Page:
The newest and fastest growing city in the Middle East, Dubai offers a leap into an ultramodern future for young people from around the region. A metropolis of intense development fixated on technology and dynamism, MUTEK offers a crucial connection and a context that shifts perceptions about what electronic music and digital art can be. He says: “we’re bringing MUTEK to Dubai because we see the deep potential and interest from people in enriching the city’s music, art and digital culture, which is still in its early stages.” Ansari adds “We’d also like to shift the emphasis away from clubbing and partying in Dubai and offer a new perspective on the way electronic music and audiovisual practices can be profound, inspiring and revelatory. MUTEK’s format and curatorial philosophy, with its commitments to local artistic communities in every city it exists, intersects perfectly with this mission. It is going to challenge and inspire them to join this global community with a statement.”
Gonzalo Solimano’s first contact with MUTEK was back in 2005, with the festival’s first event in Argentina. Together with his team, he successfully mounted the festival’s comeback in Buenos Aires this past September with a program of more than 70 artists and projects hosted at the colossal CCK. He says, “the seed that had been planted between 2005-2010 is now germinating and we are literally witnessing the new beginning of a new era. I didn’t ever imagine I would end up being part of it.”
As with all the different teams that have approached Montréal to mount a version of MUTEK, Buenos Aires sees the festival as a tool to recontextualize not just electronic music culture as an artform, but as a way to engage audiences with contemporary immersive and audiovisual experiences, not available through other channels.
A promoter and events producer in Mexico City, Director Damian Romero was turned on by what he experienced in Montréal in 2003. Now an integral part of his identity, he describes his work with MUTEK as “the most powerful passion driver in my life.”
Demographically one of the youngest cities in the world, and as Romero points out, also “a high energy megalopolis, filled with contrast and diversity with an inspiring architecture that mixes the contemporary and the historical, creating the perfect backdrop for designing novel experiences during the festival.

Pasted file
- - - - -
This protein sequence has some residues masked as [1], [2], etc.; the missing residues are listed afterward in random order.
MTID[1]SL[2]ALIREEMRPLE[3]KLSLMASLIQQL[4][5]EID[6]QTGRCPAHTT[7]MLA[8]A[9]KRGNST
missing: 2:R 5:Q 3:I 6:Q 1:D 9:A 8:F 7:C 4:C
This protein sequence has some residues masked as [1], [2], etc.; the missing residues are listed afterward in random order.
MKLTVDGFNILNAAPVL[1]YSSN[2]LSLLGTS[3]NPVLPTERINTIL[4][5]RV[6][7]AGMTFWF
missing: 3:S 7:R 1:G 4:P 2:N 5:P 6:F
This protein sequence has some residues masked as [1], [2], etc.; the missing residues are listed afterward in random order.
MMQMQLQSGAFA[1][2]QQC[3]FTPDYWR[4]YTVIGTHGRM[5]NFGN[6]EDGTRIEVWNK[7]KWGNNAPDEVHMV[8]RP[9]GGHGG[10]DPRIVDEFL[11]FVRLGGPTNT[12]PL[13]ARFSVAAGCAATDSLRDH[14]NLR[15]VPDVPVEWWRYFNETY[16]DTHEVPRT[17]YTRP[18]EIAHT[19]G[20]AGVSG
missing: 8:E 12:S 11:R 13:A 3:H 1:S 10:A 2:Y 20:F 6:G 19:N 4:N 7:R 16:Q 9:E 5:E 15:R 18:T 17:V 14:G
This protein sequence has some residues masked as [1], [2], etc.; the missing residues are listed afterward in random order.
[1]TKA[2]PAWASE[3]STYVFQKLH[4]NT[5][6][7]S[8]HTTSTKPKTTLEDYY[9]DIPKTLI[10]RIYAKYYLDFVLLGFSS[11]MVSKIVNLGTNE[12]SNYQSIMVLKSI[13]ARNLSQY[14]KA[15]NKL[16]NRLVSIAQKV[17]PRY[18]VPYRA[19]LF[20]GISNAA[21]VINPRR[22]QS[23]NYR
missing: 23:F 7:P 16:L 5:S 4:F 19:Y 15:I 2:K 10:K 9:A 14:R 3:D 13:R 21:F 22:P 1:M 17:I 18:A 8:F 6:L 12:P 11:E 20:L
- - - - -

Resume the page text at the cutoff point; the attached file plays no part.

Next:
Over the last decade the region has seen an explosion of creativity from Mexican artists working in cutting-edge digital realms and making names for themselves internationally. MUTEK.MX has definitely played a big part in showcasing, exporting and nurturing the electronic and digital arts scene. As the festival heads toward its milestone 15th anniversary, Romero sees the success of the November edition as a crucial prelude to consolidate its reputation and propel itself into the future.
Lead by Director Shuichiro Iwanami, MUTEK.JP was inspired first by a trip to MUTEK.MX in 2013 and then realized in Montréal during the 2015 edition.
Japan and Tokyo have always been at the heart of the interplay between music and technology having essentially invented modern synthesizers and drum machines, but electronic music festivals in the city have not been a strong part of the culture.
Searching for formats that would suit their interests and tastes, MUTEK offered the kind of platform they were looking for. And as Project Manager Maurice Ortega Jones points out, “it's surprising that barely any similar attempts like this have been made and that's why we felt we really struck a nerve with bringing MUTEK to Japan. Japan is also still a very alien country to so many people, but in a similar way, the Japanese also have very specific conceptions of the outside world. That's why we want to make the local global and the global local.”
Photos: Oscar Villanueva, Marianne Harmony Zammaria, MUTEK Argentina, Antje Larsenstrorobo, .